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Mask

Accession Number
2001/2.30

Title
Mask

Artist(s)
Ogoni

Artist Nationality
Ogoni

Object Creation Date
late 20th century

Medium & Support
wood and metal

Dimensions
14 15/16 in x 5 15/16 in x 3 9/16 in (38 cm x 15 cm x 9 cm)

Credit Line
Gift of Margaret H. and Albert J. Coudron

Subject matter
One of the most well-known masks created by the Obgoni peoples is that called Karikpo, which usually represents wild or domestic animals, such as antelope, deer, goats, dogs, or sheep. Worn on the front of the face, the karikpo is performed for recreational or entertainment purposes in recent years, but in the past it was used in connection with the planting and harvesting seasons as a way to ensure fertility. Performers display acts of agility such as flips, cartwheels, and jumps, especially difficult when some masks have antlers up to three feet  tall.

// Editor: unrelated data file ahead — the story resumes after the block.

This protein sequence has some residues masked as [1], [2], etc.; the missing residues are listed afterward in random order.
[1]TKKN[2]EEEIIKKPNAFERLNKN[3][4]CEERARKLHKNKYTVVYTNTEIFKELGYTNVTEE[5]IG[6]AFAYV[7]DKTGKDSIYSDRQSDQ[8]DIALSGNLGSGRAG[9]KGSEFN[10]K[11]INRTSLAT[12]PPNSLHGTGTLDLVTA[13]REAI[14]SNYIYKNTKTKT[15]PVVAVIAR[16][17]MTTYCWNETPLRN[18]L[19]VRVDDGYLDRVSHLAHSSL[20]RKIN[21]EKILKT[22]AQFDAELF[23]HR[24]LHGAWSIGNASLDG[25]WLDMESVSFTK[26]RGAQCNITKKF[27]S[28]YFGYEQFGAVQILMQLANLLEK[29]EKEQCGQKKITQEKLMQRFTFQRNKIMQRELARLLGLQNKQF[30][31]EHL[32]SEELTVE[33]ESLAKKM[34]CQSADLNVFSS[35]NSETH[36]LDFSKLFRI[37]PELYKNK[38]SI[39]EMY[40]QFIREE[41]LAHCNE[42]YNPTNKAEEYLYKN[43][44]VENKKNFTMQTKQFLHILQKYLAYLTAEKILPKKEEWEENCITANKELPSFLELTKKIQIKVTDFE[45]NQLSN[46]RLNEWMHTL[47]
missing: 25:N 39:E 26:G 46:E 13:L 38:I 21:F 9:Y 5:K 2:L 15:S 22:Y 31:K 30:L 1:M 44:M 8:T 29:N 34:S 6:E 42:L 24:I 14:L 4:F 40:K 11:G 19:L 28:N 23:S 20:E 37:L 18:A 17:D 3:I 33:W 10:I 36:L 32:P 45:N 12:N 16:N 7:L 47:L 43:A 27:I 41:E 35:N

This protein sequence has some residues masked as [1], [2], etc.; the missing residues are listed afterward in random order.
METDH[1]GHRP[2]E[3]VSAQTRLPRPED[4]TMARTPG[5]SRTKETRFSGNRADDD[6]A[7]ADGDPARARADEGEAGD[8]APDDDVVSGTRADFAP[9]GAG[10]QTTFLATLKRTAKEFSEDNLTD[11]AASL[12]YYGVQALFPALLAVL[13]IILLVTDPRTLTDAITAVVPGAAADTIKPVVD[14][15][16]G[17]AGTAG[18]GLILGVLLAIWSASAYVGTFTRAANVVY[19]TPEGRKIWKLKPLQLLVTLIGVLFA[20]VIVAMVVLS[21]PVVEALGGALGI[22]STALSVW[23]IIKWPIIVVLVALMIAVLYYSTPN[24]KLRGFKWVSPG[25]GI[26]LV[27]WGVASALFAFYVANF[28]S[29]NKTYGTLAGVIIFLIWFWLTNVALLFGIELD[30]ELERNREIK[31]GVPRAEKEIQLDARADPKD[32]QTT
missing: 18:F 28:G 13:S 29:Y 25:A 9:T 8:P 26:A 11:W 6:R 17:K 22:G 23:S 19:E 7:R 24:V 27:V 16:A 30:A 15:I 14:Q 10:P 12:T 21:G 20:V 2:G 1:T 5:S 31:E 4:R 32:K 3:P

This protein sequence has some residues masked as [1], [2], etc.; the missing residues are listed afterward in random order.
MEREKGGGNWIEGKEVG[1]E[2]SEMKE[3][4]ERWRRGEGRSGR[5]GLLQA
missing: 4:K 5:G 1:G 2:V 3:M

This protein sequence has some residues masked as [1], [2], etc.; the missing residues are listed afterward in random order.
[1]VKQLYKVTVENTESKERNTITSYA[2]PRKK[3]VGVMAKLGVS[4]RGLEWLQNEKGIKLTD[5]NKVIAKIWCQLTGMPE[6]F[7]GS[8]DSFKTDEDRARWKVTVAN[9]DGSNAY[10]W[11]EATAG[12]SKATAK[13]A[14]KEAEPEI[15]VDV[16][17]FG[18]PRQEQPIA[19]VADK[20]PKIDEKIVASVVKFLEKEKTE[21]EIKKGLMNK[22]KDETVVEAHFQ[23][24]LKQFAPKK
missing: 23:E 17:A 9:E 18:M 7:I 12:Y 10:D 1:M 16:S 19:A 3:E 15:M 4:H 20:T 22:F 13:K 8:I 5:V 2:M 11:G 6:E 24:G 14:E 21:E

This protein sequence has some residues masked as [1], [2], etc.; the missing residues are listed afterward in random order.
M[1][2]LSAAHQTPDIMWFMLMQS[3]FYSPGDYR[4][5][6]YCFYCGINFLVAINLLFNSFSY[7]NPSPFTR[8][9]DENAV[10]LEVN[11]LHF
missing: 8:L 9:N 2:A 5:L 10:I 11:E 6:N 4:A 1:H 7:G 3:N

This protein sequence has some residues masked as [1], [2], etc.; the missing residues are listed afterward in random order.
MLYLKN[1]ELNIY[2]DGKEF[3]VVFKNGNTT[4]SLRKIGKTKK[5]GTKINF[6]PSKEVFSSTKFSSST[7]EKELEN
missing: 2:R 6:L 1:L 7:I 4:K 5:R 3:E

References Cited: 
Anderson, Martha G. and Philip M. Peek, eds. 2002. Ways of the Rivers: Arts and Environment of the Niger Delta. Los Angleles: UCLA Fowler Museum of Cultural History. 

Physical Description
Wooden mask in a triangular shape with rounded edges. There are two almond-shaped holes for eyes and spiral horns protrude from the top of the mask. There are traces of red pigment below the eyes and white pigment outlines the center of the mask.

Primary Object Classification
Sculpture

Primary Object Type
mask

Collection Area
African

Rights
If you are interested in using an image for a publication, please visit http://umma.umich.edu/request-image for more information and to fill out the online Image Rights and Reproductions Request Form. Keywords
Animals
acrobatics
agriculture
antelopes
ceremonial masks
festivals
masks
masquerades

1 Related Resource

High School: Realism to Abstraction
(Part of: Docent Curricular Tours)

& Author Notes

All Rights Reserved